available DMSA (III) kit with technetium-99m is a quite unique technique but simple. The clinical
 application may be useful for visualizing tumour distribution.

 Technetium-99m-MIBI is a radiopharmaceutical for cardiac perfusion imaging but also for tumour
 imaging. The retention of this radiopharmaceutical in tumour cells can be validated as a predictor of
 response to chemotherapy in a wide variety of human cancers. The clinical application with a gamma
 camera may be useful for management of patients that should undergo chemotherapies.

 Gallium-67-citrate is one of cyclotron-produced radiopharmaceuticals and the clinical use has been
 limited even in RCA Member States. However, the radiopharmaceutical is very useful for the
 diagnosis and staging of malignant lymphoma, sarcoma and melanoma. The clinical application with
 SPECT would be very useful for RCA Member States.

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Thallium-201-chloride is also a cyclotron-produced radiopharmaceutical that is shown to have affinity
for brain tumours. It has high sensitivity for detection of new, recurrent, or residual viable tumour,
which are difficult to differentiate from post-radiation necrosis and oedema on CT or MRI.

Lymphoscitigraphy with a gamma probe has recently acquired an expanding role in clinical medicine
for oncology and plays an important role in the detection of sentinel lymph nodes in several types of
tumours, primarily breast cancer and melanoma.

The project will make it possible for the Member States that do have access to SPECT, PET and
sentinel lymph node detection technologies to apply them in the management of cancer patients.

NATIONAL COMMITMENT: Participating countries with the suitable infrastructure, such as an
advanced gamma camera system and PET system, will provide their facilities for training. They will
designate Regional Resource Units for this purpose.

OTHER STAKEHOLDERS INPUT:                Extrabudgetary contributions are expected from Japan.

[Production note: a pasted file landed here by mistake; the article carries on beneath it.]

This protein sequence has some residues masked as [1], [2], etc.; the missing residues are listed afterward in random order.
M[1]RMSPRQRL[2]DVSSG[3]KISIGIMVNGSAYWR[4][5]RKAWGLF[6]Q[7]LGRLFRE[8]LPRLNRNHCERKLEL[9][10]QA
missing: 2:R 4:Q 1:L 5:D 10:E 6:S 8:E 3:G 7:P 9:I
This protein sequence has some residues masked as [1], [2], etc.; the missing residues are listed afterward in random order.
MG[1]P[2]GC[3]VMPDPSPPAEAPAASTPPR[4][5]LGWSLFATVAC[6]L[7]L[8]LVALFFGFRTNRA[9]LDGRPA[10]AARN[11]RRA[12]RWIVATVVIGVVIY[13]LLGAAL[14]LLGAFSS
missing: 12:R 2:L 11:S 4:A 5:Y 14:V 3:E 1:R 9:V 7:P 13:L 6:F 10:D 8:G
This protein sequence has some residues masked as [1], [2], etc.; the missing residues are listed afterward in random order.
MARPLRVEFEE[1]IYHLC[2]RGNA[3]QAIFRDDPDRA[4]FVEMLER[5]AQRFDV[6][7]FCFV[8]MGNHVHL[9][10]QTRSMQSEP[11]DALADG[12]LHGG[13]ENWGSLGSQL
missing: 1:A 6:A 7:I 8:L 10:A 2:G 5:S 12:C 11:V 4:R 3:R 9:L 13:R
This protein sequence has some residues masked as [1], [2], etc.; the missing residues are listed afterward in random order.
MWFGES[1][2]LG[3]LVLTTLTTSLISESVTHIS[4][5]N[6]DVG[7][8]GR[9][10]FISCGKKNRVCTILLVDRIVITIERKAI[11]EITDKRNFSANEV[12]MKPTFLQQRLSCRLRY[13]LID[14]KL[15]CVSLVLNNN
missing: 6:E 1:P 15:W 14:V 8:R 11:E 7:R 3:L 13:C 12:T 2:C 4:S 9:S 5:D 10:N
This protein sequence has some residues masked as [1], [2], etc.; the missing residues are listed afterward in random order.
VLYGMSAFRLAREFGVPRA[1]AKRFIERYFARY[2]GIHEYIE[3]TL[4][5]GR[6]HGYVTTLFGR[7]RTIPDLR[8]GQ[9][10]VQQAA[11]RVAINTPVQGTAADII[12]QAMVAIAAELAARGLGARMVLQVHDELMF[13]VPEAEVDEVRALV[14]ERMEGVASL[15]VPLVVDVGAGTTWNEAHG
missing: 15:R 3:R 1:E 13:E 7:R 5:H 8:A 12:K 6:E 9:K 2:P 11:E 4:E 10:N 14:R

AGENCY INPUT: The Agency will provide technical and administrative support to the project,
including organizing training events, and provision of expert services with a cooperation of the

1. Transfer of technology for nuclear medicine imaging and sentinel lymph node imaging to
participating RCA Member States.

2. Improvement of the clinical management of cancer patients with nuclear medicine techniques.

1a. At least 100 persons from the Member States will be trained on new nuclear imaging techniques
through regional training courses and expert missions before the end of the project.

2a. At least 10% of the nuclear medical centres in the region will apply new nuclear imaging
techniques introduced through the project in management of cancer patients within one year after
completion of the project.

EXPECTED PROJECT IMPACT:                   A greater awareness among medical professionals on the
effectiveness of nuclear medicine imaging techniques and sentinel lymph node detection technique to
improve the management of cancer patients will be achieved. This will eventually lead to better
clinical management of cancer patients resulting in the possible reduction in mortality and morbidity
rates and cost-effectiveness by avoiding unnecessary treatment procedures.